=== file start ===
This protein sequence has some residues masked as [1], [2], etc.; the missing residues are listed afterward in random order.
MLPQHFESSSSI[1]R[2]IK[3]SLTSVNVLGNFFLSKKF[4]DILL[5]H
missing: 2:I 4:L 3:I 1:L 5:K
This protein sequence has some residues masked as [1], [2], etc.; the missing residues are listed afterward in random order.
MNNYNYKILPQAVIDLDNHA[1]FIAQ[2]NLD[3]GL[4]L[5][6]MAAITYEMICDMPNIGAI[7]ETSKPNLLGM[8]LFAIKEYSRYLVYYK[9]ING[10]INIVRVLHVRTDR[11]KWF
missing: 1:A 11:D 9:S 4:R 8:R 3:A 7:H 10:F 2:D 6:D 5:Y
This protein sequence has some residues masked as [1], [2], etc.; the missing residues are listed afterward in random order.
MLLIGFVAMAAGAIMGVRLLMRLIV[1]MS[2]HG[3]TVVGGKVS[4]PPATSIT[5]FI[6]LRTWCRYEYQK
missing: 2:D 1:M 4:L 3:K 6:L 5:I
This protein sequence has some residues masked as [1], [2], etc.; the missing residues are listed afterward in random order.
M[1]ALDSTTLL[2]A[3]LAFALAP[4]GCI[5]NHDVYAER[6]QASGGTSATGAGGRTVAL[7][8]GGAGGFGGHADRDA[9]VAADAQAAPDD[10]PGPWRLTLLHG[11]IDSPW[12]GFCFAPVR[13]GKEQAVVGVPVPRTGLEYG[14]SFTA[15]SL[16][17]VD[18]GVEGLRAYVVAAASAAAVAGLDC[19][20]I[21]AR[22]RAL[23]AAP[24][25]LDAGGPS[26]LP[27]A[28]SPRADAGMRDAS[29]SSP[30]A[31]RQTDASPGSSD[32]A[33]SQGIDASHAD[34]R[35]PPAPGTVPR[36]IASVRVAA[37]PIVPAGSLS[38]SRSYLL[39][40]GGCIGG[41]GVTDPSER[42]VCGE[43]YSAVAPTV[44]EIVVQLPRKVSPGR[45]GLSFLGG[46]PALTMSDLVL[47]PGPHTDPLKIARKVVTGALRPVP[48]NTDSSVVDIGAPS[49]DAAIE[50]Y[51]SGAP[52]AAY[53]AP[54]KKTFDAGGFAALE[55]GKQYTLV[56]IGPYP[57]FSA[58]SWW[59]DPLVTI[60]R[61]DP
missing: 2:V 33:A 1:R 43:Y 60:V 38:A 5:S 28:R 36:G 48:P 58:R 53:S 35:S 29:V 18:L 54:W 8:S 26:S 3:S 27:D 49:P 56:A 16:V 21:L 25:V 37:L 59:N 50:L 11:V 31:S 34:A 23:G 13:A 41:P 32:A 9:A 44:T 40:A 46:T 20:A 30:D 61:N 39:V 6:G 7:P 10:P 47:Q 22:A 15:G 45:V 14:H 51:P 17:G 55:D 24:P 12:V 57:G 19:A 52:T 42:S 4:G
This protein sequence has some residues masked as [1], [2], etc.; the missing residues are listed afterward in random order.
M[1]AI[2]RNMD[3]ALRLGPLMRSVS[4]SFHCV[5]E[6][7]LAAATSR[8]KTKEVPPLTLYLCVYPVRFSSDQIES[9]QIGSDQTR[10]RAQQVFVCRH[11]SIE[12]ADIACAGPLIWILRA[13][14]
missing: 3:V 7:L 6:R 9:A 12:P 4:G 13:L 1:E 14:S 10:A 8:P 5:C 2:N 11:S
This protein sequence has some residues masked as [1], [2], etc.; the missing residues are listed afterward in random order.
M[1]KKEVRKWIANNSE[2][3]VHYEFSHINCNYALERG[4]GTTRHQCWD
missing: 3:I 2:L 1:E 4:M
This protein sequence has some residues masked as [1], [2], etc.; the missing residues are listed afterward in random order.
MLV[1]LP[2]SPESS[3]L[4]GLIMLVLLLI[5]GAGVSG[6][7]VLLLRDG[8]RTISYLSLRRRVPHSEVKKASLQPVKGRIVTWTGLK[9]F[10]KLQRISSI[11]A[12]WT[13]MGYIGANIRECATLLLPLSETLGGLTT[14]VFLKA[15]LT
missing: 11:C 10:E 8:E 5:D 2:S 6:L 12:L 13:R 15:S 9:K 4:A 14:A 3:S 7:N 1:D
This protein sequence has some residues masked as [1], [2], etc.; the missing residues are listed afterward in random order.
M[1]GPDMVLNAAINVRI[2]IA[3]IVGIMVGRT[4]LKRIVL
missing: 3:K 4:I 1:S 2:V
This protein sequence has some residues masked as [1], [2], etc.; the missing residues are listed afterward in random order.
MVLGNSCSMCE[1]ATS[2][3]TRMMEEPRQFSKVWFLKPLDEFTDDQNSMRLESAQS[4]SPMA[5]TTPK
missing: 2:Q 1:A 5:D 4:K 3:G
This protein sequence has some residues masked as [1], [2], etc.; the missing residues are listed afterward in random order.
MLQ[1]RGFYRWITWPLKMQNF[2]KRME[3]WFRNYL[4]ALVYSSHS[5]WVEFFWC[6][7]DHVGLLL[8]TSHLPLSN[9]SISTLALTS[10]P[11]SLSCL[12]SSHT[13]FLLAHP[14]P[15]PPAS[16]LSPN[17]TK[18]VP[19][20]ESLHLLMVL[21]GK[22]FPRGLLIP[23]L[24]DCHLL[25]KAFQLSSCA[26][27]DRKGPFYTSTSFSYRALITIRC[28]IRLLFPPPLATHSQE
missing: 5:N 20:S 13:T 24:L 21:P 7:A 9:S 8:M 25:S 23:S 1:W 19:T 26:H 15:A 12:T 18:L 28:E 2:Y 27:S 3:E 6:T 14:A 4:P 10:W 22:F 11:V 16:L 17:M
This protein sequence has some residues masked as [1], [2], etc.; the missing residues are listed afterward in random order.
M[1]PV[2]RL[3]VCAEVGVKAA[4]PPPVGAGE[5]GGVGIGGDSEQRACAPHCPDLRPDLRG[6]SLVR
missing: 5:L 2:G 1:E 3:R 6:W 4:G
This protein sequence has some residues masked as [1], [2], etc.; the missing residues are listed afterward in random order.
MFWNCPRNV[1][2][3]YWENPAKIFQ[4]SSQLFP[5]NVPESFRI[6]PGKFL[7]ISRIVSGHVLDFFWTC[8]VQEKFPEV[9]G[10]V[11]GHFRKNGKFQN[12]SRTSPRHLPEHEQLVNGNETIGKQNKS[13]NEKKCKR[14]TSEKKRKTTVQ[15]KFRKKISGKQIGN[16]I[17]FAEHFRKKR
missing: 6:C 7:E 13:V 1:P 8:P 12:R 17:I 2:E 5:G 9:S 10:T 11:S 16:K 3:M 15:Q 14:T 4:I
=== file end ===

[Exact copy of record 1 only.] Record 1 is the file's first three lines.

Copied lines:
This protein sequence has some residues masked as [1], [2], etc.; the missing residues are listed afterward in random order.
MLPQHFESSSSI[1]R[2]IK[3]SLTSVNVLGNFFLSKKF[4]DILL[5]H
missing: 2:I 4:L 3:I 1:L 5:K